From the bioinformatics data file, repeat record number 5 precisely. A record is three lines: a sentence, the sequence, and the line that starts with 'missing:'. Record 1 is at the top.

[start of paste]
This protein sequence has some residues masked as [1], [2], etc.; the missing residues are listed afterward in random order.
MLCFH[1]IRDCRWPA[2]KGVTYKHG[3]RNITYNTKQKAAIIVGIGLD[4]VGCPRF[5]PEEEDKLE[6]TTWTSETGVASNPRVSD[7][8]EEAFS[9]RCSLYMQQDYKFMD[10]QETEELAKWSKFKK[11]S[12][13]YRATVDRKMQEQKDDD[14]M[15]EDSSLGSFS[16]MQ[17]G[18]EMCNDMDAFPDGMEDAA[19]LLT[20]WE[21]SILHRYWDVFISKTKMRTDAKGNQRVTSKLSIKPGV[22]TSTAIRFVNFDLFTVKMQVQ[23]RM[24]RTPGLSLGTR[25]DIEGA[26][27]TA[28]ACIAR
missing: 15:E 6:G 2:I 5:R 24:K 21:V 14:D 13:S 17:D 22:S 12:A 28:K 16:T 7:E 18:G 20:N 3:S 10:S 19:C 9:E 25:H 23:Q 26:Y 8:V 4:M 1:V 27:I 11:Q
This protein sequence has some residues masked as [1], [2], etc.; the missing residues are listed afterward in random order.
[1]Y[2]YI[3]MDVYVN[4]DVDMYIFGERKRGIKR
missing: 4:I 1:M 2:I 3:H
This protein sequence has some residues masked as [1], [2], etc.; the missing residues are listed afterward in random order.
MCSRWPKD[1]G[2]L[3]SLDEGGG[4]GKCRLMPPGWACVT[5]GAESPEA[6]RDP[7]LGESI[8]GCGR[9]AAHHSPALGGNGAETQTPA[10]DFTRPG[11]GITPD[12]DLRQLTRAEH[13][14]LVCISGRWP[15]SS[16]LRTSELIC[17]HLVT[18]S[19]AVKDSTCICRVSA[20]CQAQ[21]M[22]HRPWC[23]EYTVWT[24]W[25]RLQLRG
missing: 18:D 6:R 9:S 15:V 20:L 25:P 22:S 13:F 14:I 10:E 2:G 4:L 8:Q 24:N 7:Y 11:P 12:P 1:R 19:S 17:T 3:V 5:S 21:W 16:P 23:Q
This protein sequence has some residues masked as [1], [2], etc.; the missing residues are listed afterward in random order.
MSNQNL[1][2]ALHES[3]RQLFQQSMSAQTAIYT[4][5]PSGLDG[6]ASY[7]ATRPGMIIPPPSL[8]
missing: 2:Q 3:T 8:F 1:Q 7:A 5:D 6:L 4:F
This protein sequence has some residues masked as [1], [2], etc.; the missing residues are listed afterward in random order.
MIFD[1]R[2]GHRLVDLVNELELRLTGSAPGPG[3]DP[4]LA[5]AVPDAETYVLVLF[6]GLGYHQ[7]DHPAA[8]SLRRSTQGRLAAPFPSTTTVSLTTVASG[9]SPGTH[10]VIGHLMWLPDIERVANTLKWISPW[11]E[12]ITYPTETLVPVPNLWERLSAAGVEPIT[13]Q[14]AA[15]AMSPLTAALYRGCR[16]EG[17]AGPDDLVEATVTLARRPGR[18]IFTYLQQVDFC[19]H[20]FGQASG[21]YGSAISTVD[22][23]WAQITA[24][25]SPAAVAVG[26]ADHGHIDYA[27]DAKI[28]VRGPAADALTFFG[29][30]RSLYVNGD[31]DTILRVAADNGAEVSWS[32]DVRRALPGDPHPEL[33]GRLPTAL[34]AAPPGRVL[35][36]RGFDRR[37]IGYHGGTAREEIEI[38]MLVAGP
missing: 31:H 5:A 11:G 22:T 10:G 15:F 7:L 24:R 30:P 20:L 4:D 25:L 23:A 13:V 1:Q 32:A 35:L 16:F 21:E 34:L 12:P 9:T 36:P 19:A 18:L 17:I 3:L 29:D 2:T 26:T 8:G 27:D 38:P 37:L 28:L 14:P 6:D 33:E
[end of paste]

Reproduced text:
This protein sequence has some residues masked as [1], [2], etc.; the missing residues are listed afterward in random order.
MIFD[1]R[2]GHRLVDLVNELELRLTGSAPGPG[3]DP[4]LA[5]AVPDAETYVLVLF[6]GLGYHQ[7]DHPAA[8]SLRRSTQGRLAAPFPSTTTVSLTTVASG[9]SPGTH[10]VIGHLMWLPDIERVANTLKWISPW[11]E[12]ITYPTETLVPVPNLWERLSAAGVEPIT[13]Q[14]AA[15]AMSPLTAALYRGCR[16]EG[17]AGPDDLVEATVTLARRPGR[18]IFTYLQQVDFC[19]H[20]FGQASG[21]YGSAISTVD[22][23]WAQITA[24][25]SPAAVAVG[26]ADHGHIDYA[27]DAKI[28]VRGPAADALTFFG[29][30]RSLYVNGD[31]DTILRVAADNGAEVSWS[32]DVRRALPGDPHPEL[33]GRLPTAL[34]AAPPGRVL[35][36]RGFDRR[37]IGYHGGTAREEIEI[38]MLVAGP
missing: 31:H 5:A 11:G 22:T 10:G 15:F 7:L 24:R 30:P 20:L 4:D 25:L 23:A 13:V 1:Q 32:A 35:L 16:F 21:E 34:L 12:P 9:T 36:P 19:A 18:L 17:I 3:L 29:D 2:T 26:T 8:G 27:D 38:P 37:L 28:L 14:P 6:D 33:E